Figures 4(b)–4(d) present the power in each of the five colored peaks of Fig. 4(a) as a function of ψ± and for three distinct modulation imbalances: stronger modulation in the second modulator (Φ̂1 = −0.093), approximately equal modulation amplitude (Φ̂1 = 0.005) and stronger modulation in the first modulator (Φ̂1 = 0.034) respectively. Each color in the subplots corresponds to the spectral line of the same color in Fig. 4(a). It should be noted that phase modulation depth ratio was not equal to VL/VR in these measurements. This is attributed to a difference in electrical losses in the paths between the signal generators and ERMs and to different phase modulation efficiencies of the individual ERMs. In the fitting procedure this is taken into account by scaling the modulation imbalances by a single fitting parameter.
In Figs. 4(b)–4(d) the experimental data are presented as error bars that span two standard deviations of the measurement error. In these figures the fit to the full model is presented as a solid line of the same color. Very good agreement is obtained indicating the model captures all relevant effects.
A number of features of these figures can be understood from Eq. (13). First of all, the effective modulation amplitude is greatest for an effective phase difference of ψ± = 0 and smallest for ψ± = π. This translates to strongest and weakest phase modulation, respectively. In Figs. 4(b)–4(d) is represented by the reduction of the central peak (blue line) and the increase of the other peaks for ψ± = 0. From the blue line it can also be seen that the central peak was suppressed by maximally 2.2 dB, corresponding to the maximum isolation that can be achieved using the available operating conditions. This is caused by the limited phase modulation amplitude mentioned before.
The figures show only a small impact of RAM due to the limited modulation amplitude. The experiment did not provide us with an accurate measure for the RAM parameters A. Our theory does however predict that RAM becomes much more visible when the ideal modulation amplitudes are applied. For this reason we do not neglect it. In order to obtain quantitative results, the value found in  for an ERM fabricated in the same platform, but obtained using DC signals is used. It is equal to Ã ≡ AL1/ΦL1 = AR1/ΦR1 = 0.05.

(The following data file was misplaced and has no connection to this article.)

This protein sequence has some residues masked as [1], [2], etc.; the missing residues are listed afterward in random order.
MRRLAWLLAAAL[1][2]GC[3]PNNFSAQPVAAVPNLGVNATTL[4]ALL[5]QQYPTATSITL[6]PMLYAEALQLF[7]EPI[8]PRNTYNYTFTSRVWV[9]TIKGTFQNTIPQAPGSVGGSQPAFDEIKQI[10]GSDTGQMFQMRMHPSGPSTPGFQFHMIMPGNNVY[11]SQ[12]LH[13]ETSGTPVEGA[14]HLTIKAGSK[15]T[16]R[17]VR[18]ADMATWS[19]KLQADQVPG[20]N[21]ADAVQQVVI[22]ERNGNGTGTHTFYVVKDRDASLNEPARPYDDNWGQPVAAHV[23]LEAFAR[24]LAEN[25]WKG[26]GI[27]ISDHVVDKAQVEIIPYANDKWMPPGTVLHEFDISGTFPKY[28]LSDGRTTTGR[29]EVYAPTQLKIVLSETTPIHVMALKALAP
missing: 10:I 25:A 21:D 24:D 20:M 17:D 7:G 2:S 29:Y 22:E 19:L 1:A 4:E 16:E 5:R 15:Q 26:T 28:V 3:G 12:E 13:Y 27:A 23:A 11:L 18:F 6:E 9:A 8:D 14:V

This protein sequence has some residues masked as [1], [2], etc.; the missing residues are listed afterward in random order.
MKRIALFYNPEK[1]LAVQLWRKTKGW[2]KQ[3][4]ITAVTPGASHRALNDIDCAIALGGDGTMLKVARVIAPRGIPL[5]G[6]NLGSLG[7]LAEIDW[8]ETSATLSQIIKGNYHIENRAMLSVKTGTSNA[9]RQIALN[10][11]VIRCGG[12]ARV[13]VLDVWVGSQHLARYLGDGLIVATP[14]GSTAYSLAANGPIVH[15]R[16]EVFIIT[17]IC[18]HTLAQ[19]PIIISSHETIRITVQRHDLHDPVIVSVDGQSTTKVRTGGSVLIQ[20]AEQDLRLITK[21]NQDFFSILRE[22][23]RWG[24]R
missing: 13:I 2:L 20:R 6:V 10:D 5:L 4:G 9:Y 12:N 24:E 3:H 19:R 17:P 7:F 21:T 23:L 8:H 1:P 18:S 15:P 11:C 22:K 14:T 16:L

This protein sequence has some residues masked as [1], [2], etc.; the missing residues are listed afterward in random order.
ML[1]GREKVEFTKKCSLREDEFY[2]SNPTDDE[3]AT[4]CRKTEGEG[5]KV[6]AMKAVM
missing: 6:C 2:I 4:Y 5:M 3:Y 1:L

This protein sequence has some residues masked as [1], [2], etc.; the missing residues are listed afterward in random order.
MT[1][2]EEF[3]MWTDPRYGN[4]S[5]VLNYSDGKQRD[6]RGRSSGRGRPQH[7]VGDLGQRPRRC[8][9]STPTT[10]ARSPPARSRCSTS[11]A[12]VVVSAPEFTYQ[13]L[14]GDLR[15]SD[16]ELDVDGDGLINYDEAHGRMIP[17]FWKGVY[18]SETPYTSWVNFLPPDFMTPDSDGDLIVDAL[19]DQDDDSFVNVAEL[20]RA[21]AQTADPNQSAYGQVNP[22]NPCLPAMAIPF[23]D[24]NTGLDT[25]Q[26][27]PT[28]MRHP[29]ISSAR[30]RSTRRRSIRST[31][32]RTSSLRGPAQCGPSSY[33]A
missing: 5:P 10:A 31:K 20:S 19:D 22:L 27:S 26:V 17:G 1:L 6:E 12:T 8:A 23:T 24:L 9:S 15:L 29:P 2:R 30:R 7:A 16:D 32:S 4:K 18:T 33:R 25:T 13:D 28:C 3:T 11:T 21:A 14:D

Finally, Fig. 4 shows features of residual phase modulation that are caused by imbalanced modulation and residual modulation due to non-linearity. To understand the impact of these effects, a more detailed understanding of the model is required however. They will be explained in subsections 5.2 and 5.3 of the next section.
5. Analysis of the performance of a UPM
The verified model will now be used to study the effect of the non-linearity and the RAM of the ERMs and the effect of the RF signals on the maximum isolation that can be achieved using the UPM, as well as the intensity of the side bands generated on the forward propagating light. As indicated before, the modulation amplitude that was achieved during the experiment was insufficiently to fully deplete the central peak, and is was therefore not possible to obtain complete isolation. During this analysis we use our model to extrapolate the experimental data to higher phase modulation amplitudes. In practice this could be achieved by elongating the ERMs or by increasing the amplitude of the RF voltage supplied to the ERMs. Also, the efficiency of the modulators could be increased, e.g. by using quantum well ERMs instead of the bulk ERMs used in this work. However, this last option would however have an impact on the linearity and RAM of the modulators as well, invalidating the parameters obtained in the previous section. Even for this case, the general model would still apply.
Various interesting properties of the model will be studied in the following subsections. For each property it is assumed that the UPM is otherwise ideal to allow for more clear results. Since the imperfections in the modulator parameters are small, the separate study of the properties is justified.
The remainder of this section first derives the set of operating parameters that allow for complete suppression of the backward propagating light. These values agree with the values presented in , indicating that our model matches the model presented in  for the cases studied in that paper. Then the effect of any deviation from the operating points is studied. From the results of this study an understanding of the maximum allowed deviation from the optimal operating parameters of the UPM is developed. Values of this maximum allowed deviation are derived for a specific requirement on the spectral quality of the forward transmitted light: the intensity of all side bands is at least 40 dB below that of the central wavelength.